Cows moo, cocks crow, doves coo, twigs snap, dancers dance, and choreographers dream.
Personal and socio-political narratives seeped into and out of the rural Mpumalanga landscapes in the third edition of The Forgotten Angle Theatre Collaborative’s (FATC) My Body My Space (MBMS) Rural Arts and Culture festival.
Whether performed in venues like the landmark tourist attraction Millys Trout Stall, located on the main National Kruger Park / Mozambique road in Machadodorp, or at Waterval (waterfall ), the festival HQ , the Sabbagha family’s cattle, trout and timber farm, or various local halls – South African artists and their guests impregnated their visions and aesthetic expressions onto sites and into sensibilities. From February 11 to 19 the notion of an audience was again seriously reconfigured at the roadside, on a town or township street or in a formal performance space.
MBMS is a game changer on the South African and African arts and contemporary dance festival front in so many aspects. Not the least because, like the farm house and the adjoining Ebhudlweni Arts Centre and dancers’ cottages which are all solar powered, this event is off the conventional dance festival grid. It is totally artist driven and organically linked to founder and director Peter John (PJ) Sabbagha’s resident 22 year old FATC professional dance company, the FATC training programmes and AIR ( Artist in Residency) choreographic initiative which, from 2015 , when the company relocated from Johannesburg, has had national and now international impact.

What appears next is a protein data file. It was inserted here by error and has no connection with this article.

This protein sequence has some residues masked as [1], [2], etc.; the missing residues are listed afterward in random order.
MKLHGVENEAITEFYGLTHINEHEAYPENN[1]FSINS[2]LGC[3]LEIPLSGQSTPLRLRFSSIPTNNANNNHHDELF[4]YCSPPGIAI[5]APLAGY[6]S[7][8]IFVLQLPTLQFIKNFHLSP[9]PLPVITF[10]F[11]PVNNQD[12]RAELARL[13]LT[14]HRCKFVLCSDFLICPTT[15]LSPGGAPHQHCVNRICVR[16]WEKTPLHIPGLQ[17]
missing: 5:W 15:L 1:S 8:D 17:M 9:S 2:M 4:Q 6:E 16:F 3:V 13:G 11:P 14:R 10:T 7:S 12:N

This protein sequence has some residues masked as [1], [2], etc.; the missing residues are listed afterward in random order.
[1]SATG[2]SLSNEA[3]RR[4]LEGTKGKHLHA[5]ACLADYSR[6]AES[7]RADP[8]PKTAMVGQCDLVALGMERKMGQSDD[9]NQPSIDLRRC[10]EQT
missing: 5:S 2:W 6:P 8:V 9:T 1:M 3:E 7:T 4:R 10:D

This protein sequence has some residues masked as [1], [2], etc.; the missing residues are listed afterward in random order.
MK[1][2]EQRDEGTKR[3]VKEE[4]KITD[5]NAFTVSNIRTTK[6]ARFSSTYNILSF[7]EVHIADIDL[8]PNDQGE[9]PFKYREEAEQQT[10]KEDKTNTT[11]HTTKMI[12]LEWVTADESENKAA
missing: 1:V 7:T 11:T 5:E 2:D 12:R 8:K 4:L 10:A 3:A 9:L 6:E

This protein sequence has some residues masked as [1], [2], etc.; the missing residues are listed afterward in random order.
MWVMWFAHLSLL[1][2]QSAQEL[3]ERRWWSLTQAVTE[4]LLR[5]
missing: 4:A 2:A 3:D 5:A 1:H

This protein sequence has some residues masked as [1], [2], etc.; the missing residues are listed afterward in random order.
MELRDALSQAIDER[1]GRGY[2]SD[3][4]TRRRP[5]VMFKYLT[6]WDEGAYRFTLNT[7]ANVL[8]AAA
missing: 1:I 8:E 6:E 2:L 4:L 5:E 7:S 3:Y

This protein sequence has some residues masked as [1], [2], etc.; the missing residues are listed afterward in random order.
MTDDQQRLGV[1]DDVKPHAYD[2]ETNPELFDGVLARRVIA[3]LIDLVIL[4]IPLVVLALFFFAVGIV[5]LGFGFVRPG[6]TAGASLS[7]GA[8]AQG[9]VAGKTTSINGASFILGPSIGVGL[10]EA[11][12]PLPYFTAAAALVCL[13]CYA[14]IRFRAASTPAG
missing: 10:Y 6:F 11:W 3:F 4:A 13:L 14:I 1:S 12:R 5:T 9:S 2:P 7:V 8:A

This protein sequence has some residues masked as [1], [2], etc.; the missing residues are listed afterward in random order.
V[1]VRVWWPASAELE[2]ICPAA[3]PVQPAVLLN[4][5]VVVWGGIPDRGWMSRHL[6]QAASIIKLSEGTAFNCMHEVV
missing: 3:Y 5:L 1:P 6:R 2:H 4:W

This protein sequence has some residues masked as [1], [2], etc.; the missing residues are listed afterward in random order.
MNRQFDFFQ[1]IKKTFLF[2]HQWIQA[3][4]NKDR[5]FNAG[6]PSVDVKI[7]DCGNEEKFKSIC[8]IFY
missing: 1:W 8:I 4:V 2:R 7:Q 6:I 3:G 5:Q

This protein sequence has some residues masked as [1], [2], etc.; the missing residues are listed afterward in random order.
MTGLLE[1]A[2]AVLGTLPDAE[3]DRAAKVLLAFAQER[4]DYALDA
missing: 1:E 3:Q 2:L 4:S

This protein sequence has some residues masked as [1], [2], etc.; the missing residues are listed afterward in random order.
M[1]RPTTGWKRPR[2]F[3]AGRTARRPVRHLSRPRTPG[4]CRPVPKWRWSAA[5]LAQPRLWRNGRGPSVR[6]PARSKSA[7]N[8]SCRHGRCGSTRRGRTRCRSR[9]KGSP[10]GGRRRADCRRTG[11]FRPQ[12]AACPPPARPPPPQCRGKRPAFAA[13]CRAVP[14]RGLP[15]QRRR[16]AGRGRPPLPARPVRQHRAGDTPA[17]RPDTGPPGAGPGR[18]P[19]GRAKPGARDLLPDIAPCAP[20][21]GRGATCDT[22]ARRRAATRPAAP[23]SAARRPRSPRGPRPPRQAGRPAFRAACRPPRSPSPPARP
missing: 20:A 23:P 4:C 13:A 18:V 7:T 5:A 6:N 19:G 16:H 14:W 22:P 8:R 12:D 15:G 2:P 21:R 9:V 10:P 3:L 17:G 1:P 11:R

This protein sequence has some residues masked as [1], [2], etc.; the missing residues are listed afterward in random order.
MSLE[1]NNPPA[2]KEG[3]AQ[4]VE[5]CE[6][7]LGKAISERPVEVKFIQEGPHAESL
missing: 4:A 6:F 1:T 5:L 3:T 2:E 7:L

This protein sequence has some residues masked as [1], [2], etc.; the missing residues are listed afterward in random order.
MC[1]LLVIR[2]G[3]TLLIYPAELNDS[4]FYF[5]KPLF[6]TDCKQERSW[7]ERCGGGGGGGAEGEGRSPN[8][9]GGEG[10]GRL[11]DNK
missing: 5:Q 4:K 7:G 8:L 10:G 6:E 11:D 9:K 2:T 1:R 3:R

MBMS’s astutely curated interventions happen in real time, in real life. For the second Mpumalanga edition in the district of Emakhazeni, the weather joined in with Cyclone Dineo disrupting with storms which caused havoc on the already problematic provincial dirt roads. After the umpteenth vehicle had to be rescued by the farm tractor driven by Fanie Sindane (who opened the Centre on October 25 2015 transporting FATC dancer Fana Tshabalala on a trailer) MBMS and FATC founder PJ Sabbagha, dubbed the 2017 edition The Stuck in the Mud Festival. That may have been one of the realities but My Body My Space deserves the subtitle Salt of the Earth Contemporary Dance Festival because of who is involved, how and why it happens.
This edition again showcased the diversity of forms which make up SA contemporary dance ranging from traditional and contemporary African dance to physical theatre and installation performance. It offered in its Arteries, Workshop and closing Central Nervous System programming invaluable encounters, important discourses and startling revelations.
The core 2017 funding may have been provided by the National Lotteries Commission but this edition materialised because of a range of other funders including the department of social development, Institut Francais, the Goethe Institut and in-kind partners like Millys and neighbouring original associate the Gooderson Kloppenheim Country Estate. This year Wits University’s Drama for Life was joined by the University of Johannesburg ‘s Institute of Advanced Studies.
Artistic interventions triggered interactions and synergies as did the carefully sourced collaborations between dancers, choreographers, technicians, and dance companies, from around the country and far afield as Berlin (Constanza Macras Dorky Park/FATC) and Soweto/ Antananarivo (Inzalo/Vahinala) with French photographer Denis Rion.